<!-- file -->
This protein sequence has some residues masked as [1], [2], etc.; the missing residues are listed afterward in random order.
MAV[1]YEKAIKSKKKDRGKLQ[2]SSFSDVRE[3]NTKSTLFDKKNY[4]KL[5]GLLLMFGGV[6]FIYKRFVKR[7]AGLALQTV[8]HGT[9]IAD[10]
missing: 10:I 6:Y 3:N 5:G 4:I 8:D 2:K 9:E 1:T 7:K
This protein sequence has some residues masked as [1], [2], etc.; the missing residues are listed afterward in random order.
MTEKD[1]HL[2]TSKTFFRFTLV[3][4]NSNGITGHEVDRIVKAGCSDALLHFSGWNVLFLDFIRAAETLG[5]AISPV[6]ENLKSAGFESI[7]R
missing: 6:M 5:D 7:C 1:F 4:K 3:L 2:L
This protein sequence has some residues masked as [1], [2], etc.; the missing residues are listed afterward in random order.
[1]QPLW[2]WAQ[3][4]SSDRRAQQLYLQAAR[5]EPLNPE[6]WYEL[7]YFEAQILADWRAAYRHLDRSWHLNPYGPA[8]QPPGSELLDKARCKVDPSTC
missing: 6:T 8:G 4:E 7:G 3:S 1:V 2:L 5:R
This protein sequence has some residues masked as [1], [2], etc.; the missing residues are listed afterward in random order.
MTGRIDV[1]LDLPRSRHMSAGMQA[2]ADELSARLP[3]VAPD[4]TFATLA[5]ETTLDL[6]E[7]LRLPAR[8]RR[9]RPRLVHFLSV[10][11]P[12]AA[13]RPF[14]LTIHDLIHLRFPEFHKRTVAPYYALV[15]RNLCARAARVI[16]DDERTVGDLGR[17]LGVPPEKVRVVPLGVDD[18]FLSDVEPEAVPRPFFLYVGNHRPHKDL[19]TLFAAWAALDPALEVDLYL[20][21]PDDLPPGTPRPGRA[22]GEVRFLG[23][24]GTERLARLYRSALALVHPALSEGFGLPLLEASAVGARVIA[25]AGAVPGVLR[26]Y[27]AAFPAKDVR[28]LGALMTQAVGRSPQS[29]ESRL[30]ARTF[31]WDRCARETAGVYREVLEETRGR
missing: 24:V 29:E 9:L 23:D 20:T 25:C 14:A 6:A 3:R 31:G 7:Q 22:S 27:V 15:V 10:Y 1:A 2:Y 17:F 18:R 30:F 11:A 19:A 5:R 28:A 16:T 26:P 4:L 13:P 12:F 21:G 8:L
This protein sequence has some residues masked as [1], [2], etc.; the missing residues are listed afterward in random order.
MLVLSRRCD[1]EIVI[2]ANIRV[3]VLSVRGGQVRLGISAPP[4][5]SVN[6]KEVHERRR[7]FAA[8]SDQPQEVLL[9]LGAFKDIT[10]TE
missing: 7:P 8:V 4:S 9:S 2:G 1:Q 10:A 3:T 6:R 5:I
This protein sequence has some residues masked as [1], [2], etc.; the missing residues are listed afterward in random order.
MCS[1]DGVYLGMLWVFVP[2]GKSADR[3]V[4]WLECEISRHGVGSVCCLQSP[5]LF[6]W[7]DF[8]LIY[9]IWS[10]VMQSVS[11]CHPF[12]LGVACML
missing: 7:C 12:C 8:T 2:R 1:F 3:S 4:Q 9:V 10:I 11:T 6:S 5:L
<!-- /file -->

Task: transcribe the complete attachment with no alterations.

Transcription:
This protein sequence has some residues masked as [1], [2], etc.; the missing residues are listed afterward in random order.
MAV[1]YEKAIKSKKKDRGKLQ[2]SSFSDVRE[3]NTKSTLFDKKNY[4]KL[5]GLLLMFGGV[6]FIYKRFVKR[7]AGLALQTV[8]HGT[9]IAD[10]
missing: 10:I 6:Y 3:N 5:G 4:I 8:D 2:K 9:E 1:T 7:K
This protein sequence has some residues masked as [1], [2], etc.; the missing residues are listed afterward in random order.
MTEKD[1]HL[2]TSKTFFRFTLV[3][4]NSNGITGHEVDRIVKAGCSDALLHFSGWNVLFLDFIRAAETLG[5]AISPV[6]ENLKSAGFESI[7]R
missing: 6:M 5:D 7:C 1:F 4:K 3:L 2:L
This protein sequence has some residues masked as [1], [2], etc.; the missing residues are listed afterward in random order.
[1]QPLW[2]WAQ[3][4]SSDRRAQQLYLQAAR[5]EPLNPE[6]WYEL[7]YFEAQILADWRAAYRHLDRSWHLNPYGPA[8]QPPGSELLDKARCKVDPSTC
missing: 6:T 8:G 4:E 7:G 3:S 1:V 2:L 5:R
This protein sequence has some residues masked as [1], [2], etc.; the missing residues are listed afterward in random order.
MTGRIDV[1]LDLPRSRHMSAGMQA[2]ADELSARLP[3]VAPD[4]TFATLA[5]ETTLDL[6]E[7]LRLPAR[8]RR[9]RPRLVHFLSV[10][11]P[12]AA[13]RPF[14]LTIHDLIHLRFPEFHKRTVAPYYALV[15]RNLCARAARVI[16]DDERTVGDLGR[17]LGVPPEKVRVVPLGVDD[18]FLSDVEPEAVPRPFFLYVGNHRPHKDL[19]TLFAAWAALDPALEVDLYL[20][21]PDDLPPGTPRPGRA[22]GEVRFLG[23][24]GTERLARLYRSALALVHPALSEGFGLPLLEASAVGARVIA[25]AGAVPGVLR[26]Y[27]AAFPAKDVR[28]LGALMTQAVGRSPQS[29]ESRL[30]ARTF[31]WDRCARETAGVYREVLEETRGR
missing: 24:V 29:E 9:L 23:D 20:T 25:C 14:A 6:A 3:R 31:G 7:Q 22:S 27:V 15:V 10:Y 1:A 2:Y 17:F 18:R 30:F 11:A 19:A 5:R 28:A 16:T 26:P 4:L 13:P 12:F 21:G 8:L
This protein sequence has some residues masked as [1], [2], etc.; the missing residues are listed afterward in random order.
MLVLSRRCD[1]EIVI[2]ANIRV[3]VLSVRGGQVRLGISAPP[4][5]SVN[6]KEVHERRR[7]FAA[8]SDQPQEVLL[9]LGAFKDIT[10]TE
missing: 7:P 8:V 4:S 9:S 2:G 1:Q 10:A 3:T 6:R 5:I
This protein sequence has some residues masked as [1], [2], etc.; the missing residues are listed afterward in random order.
MCS[1]DGVYLGMLWVFVP[2]GKSADR[3]V[4]WLECEISRHGVGSVCCLQSP[5]LF[6]W[7]DF[8]LIY[9]IWS[10]VMQSVS[11]CHPF[12]LGVACML
missing: 7:C 12:C 8:T 2:R 1:F 3:S 4:Q 9:V 10:I 11:T 6:S 5:L